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On this day in music history: May 18, 1979 - “Street Life”, the twelfth studio album by The Crusaders (thirty-first overall) is released. Produced by Wilton Felder, “Stix” Hooper and Joe Sample, it is recorded at Hollywood Sound Recorders in Hollywood, CA from February - March 1979. Highly successful throughout the 70’s, The Crusaders experience a major shake up in their solid line up, with the departure of co-founding member Wayne Henderson in 1976, to launch a successful career as a record producer and arranger. Missing their “brother” and friend, the other three members, Wilton Felder, Nesbert “Stix” Hooper and Joe Sample soldier on. Their once inseparable dynamic begins to change, as all three step away to record solo projects, with Joe Sample scoring back to back successes with “Rainbow Seeker” and “Carmel”. As recording gets underway on a new Crusaders album, the band’s label Blue Thumb folds as its parent label ABC is purchased by MCA. The Crusaders are supported in the studio with a number of R&B and jazz luminaries including Paul Jackson, Jr, Arthur Adams, Barry Finnerty, Roland Bautista (guitars), James Jamerson, Alphonso Johnson (bass), Oscar Brashear (trumpet), Jerome Richardson (saxophone), Garnett Brown (trombone) and Paulinho Da Costa (percussion). Though largely instrumental, the songs follow a loose “concept” that reflects L.A.’s vibrant night life. Though the song that becomes the album’s centerpiece and title track, is at first inspired by something completely different. The initial idea for what becomes “Street Life” (#17 R&B, #36 Pop, #75 Club Play, #5 UK), comes to keyboardist Joe Sample while on a ski vacation. Learning how to ski at the Mammoth Mountain resort in California, Sample is standing on the beginner’s slope watching other skiers fall down and run into each other. He thinks to himself “It looks like a boulevard of madness. That’s what street life is”. Sample takes his idea to lyricist Will Jennings (“Higher Love”, “My Heart Will Go On”), who then paints a vivid picture of life along Hollywood Blvd. For “Street Life”, Sample asks jazz vocalist Randy Crawford, who he knows from having played on her first solo album, to sing the song. Crawford’s smoky and soulful vocals take the track to another level. It is an across the board hit, propelling the album to becoming their biggest seller. The song is later featured in the films “Sharky’s Machine” and “Jackie Brown”, also being sampled and interpolated in Hip Hop by 2 Pac, Masta Ace, and fellow Houston natives The Geto Boys. Originally released on CD in 1987, it is remastered and reissued in 1996. The album is also reissued by Culture Factory Records in 2014, in a mini-LP album sleeve replicating the original vinyl LP package. “Street Life” spends twenty one weeks at number one on the Billboard Jazz album chart, peaking at number three on the R&B album chart, number eighteen on the Top 200, and is certified Gold in the US by the RIAA.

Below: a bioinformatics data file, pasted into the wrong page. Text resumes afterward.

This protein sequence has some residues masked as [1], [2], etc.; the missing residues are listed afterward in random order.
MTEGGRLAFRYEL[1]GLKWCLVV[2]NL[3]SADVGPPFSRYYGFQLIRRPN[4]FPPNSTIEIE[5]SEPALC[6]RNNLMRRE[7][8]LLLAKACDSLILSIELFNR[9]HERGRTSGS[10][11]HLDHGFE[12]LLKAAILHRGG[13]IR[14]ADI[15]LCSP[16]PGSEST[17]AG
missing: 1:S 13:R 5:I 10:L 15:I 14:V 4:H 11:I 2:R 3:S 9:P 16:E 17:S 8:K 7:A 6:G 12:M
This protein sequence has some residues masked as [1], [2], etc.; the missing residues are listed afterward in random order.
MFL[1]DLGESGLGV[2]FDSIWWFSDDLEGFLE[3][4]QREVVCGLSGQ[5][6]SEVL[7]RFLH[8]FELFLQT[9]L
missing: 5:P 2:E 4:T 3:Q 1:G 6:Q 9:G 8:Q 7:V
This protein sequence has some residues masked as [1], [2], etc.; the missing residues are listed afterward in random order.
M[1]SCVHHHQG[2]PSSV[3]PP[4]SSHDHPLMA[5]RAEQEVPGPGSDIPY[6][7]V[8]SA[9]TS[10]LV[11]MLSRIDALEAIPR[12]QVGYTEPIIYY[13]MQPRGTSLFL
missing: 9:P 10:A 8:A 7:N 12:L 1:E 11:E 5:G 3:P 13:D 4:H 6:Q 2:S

Oh Lastly